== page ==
When all 16 Major League clubs took a break for the third All-Star Game in 1935, the American League rate-stat leadership was divided up among three different players. Philadelphia's Bob Johnson led in batting average (.359), Detroit's Mickey Cochrane owned the top on-base percentage (.467) and Cochrane's teammate Hank Greenberg commanded the top slugging percentage (.671). Things were much more streamlined in the National League, with Pirates All-Star shortstop Arky Vaughan holding the top spot in all three categories. Vaughn's work came out to an OPS of 1.121, a pretty extraordinary value, considering the average NL OPS at the break was .737. This season, the average NL OPS at the break stands at .719, making the work of another Pirates All-Star -- Andrew McCutchen (1.039 OPS) -- similarly noteworthy.
McCutchen went 3-for-5 with two home runs and four RBIs, and the Pirates defeated the Giants, 13-2, on Sunday.
With the effort, McCutchen closed out the first half with the following numbers and NL ranks:
• First in batting (.362)
• Third in on-base percentage (.414)
• First in slugging percentage (.625)
• Second in OPS (1.039)
• Second in hits (112)
• Tied for fourth in extra-base hits (40)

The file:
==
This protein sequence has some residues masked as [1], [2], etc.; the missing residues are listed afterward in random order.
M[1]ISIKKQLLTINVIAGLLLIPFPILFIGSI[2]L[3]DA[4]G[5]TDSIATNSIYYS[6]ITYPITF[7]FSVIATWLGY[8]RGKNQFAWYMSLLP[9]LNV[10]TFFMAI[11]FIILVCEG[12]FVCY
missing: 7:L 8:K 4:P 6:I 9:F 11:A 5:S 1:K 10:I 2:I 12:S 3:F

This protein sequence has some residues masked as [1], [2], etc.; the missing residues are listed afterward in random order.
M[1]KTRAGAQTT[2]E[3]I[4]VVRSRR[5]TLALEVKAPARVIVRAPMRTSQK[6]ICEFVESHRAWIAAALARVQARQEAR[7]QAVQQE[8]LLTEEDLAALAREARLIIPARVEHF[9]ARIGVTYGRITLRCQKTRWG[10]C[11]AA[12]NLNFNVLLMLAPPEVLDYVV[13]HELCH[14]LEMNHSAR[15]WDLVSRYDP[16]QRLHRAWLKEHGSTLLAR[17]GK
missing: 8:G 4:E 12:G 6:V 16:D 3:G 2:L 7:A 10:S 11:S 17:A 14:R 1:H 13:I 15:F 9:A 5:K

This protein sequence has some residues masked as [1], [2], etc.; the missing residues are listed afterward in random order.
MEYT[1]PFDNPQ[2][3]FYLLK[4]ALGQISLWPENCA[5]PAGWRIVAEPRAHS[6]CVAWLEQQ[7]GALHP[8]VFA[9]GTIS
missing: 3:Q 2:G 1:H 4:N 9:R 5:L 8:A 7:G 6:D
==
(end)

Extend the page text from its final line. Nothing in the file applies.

• First in total bases (193)
• Tied for third in RBIs (60)
• Tied for fourth in home runs (18)
Since the first All-Star Game in 1933, McCutchen is the eighth Pirates player to have enough plate appearances to qualify for the batting title and finish the first half with a .300/.400/.600 slash line. The full list:
Qualifying Pirates with .300/.400/.600 at break
• Cincinnati's Joey Votto went 1-for-3 with two walks to finish the first half of the season with a .348/.471/.617 slash line. Since the start of the 2010 season, Votto ranks third in the Majors in batting (.322), first in on-base percentage (.430), fourth in slugging (.574), second in OPS (1.005) and second in OPS+ (168).
• Nationals shortstop Ian Desmond hit his 17th home run on Sunday, giving him 43 extra-base hits for the season. In the NL from 1901 through 2011, the top five extra-base hit totals for a shortstop in a season range from 88 (Jimmy Rollins in 2007) to 80 (Ernie Banks in 1960). The table below compares Desmond to the NL shortstops who own those five highest totals, along with the number of extra-base hits they had when their respective teams had 83 ballgames in the books.
Extra-base hits by shortstops
|Player||Year||XBH after 83 games||Total XBH|
Here and there
• The Tigers hit three home runs and defeated the Royals, 7-1, on Sunday. Detroit has won five straight and has hit 10 homers during the winning streak.
• Making his first appearance since June 15, Ryan Dempster improved to 4-3 with five innings of scoreless ball, and extended his scoreless streak to 27 innings. The streak is the longest for a Cubs pitcher since Ken Holtzman's 27-inning run in 1971.
• The Blue Jays hit four homers and registered four steals in defeating the White Sox, 11-9, on Sunday.
The last time Toronto had at least four home runs and four stolen bases in a game was on May 10, 2001, when it lost to the Athletics, 14-8.